Aaron, I was thinking the same thing. I fully expect that I’ll be an elder when I’m in my 70s, too, but I don’t see it as an injustice. In fact, I take a little bit of perverse pride in being a 47-year old elder. My father died as an elder in the church, and if that was good enough for him, it’s good enough for me.

    Beautiful post, Wilfried, as usual.

  6. Wilfried
    July 6, 2006 at 1:52 pm

    Thanks, all!
    Yes, I guess that was somehow part of the underlying thoughts: an older Elder may be closer to God than a younger High priest.

  7. July 6, 2006 at 4:26 pm

    Beautiful and subtle, Wilfried. Thanks.

  8. bbell
    July 6, 2006 at 5:03 pm

    Hi Wilfried,

    Geat Post!!!!!!!!!!

    My Dad/Bishop says that there are many many older elders in his ward that are faithful just like decribed in your post. He has recently been on a campaign to have them all ordained HP. He says that they feel a great sense of honor when they are informed that the Stake has decided to have them ordained HP.

    “an older Elder may be closer to God than a younger High priest. ” This is also a great insight.

  9. Chance
    July 6, 2006 at 6:14 pm

    I have the reverse problem, I was ordained a High Priest at 23 just after we were married. Every Sunday I get to live my senior years vicariously through the members of our group. I relish every opportunity I have to sit through an hour of EQ because there is only so much talk about the Depression, death, and surgeries (oh yeah, and bodily functions) that one can endure.

    Beautiful post Wilfried. It’s always a plreasure.

  10. ndJim F.
    July 6, 2006 at 6:56 pm

    Chance, I have only been in the HP group since I was in my forties, and at 58 I remain one of the younger members of my group, but I’ve almost never had to endure those kinds of discussions. You have my sympathy. Someone needs to remind your HPs what Priesthood Meeting is about.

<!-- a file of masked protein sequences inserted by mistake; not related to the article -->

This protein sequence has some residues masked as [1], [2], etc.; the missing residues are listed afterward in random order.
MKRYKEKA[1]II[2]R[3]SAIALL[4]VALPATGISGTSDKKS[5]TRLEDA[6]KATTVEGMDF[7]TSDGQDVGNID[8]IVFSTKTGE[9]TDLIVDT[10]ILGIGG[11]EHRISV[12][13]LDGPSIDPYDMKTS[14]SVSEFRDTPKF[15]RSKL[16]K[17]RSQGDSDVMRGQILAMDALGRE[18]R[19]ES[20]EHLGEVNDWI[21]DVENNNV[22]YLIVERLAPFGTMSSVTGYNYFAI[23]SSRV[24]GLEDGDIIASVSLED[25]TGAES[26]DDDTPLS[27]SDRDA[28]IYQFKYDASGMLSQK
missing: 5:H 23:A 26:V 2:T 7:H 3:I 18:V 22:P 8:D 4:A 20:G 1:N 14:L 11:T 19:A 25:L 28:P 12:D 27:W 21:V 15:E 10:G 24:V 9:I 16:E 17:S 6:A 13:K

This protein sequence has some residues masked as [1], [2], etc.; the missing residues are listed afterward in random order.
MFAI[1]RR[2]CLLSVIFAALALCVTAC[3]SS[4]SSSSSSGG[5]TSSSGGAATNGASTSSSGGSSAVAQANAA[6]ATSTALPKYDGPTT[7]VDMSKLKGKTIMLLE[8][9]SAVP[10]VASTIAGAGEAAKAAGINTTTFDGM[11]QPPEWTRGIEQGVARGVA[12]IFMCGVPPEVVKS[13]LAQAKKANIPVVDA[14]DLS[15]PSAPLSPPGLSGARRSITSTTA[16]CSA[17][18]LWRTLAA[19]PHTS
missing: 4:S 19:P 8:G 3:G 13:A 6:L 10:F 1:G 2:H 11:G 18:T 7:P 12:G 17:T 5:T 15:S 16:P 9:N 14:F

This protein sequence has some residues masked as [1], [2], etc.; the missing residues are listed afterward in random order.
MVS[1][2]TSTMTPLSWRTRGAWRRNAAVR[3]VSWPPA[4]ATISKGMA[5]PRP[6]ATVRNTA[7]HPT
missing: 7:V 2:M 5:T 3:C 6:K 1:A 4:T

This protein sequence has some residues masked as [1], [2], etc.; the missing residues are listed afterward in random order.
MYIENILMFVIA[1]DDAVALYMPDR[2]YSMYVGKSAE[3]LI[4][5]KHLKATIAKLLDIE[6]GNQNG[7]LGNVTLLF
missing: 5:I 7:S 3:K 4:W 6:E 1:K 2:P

11. gst
    July 6, 2006 at 9:05 pm

    I was born in the Ford administration. Another high priest in my ward drove a tank on to the beach at Anzio (that is, back when that was an appropriate thing to do at Anzio). Sometimes I wonder if he’s going to rip the stripes off my arm and bust me back to Elder.

  12. gst
    July 6, 2006 at 9:06 pm

    To be clear, I was born during the Ford administration, not in the Ford administration. I was not a member of the executive branch as an infant.

  13. July 7, 2006 at 12:06 am

    In our stake, men over 55 or so, even if they are not ordained a HP, attend the HP group. They are technically members of the EQ, and still are called upon for EQ “sustainings”, but for that block of time, they are in the HP class.

  14. gst
    July 7, 2006 at 12:20 am

    Bookslinger, do 30 year-old HPs in your stake attend EQ?

  15. bbell
    July 7, 2006 at 10:10 am


    Did you live in the Wilmette stake and get caught up in the 25-30 year old mass HP ordinations that occur there from time to time?

    I was an EQP in that stake and in one year in my ward we had 5 elders called to the High Council and one in the bishopric.

    I moved when I was 26 thank goodness.

  16. July 7, 2006 at 12:10 pm

    I always love you, Wilfried.

  17. Tony Loyal
    July 7, 2006 at 1:27 pm

    New convert here (coming up on a year), so please bear with the “stupid” question…Are men in their 40’s and beyond typically ordained high priests? What is the criteria to be ordained a high priest? I’m 41 now…should I feel insulted if I’m still sitting in EQ three years from now?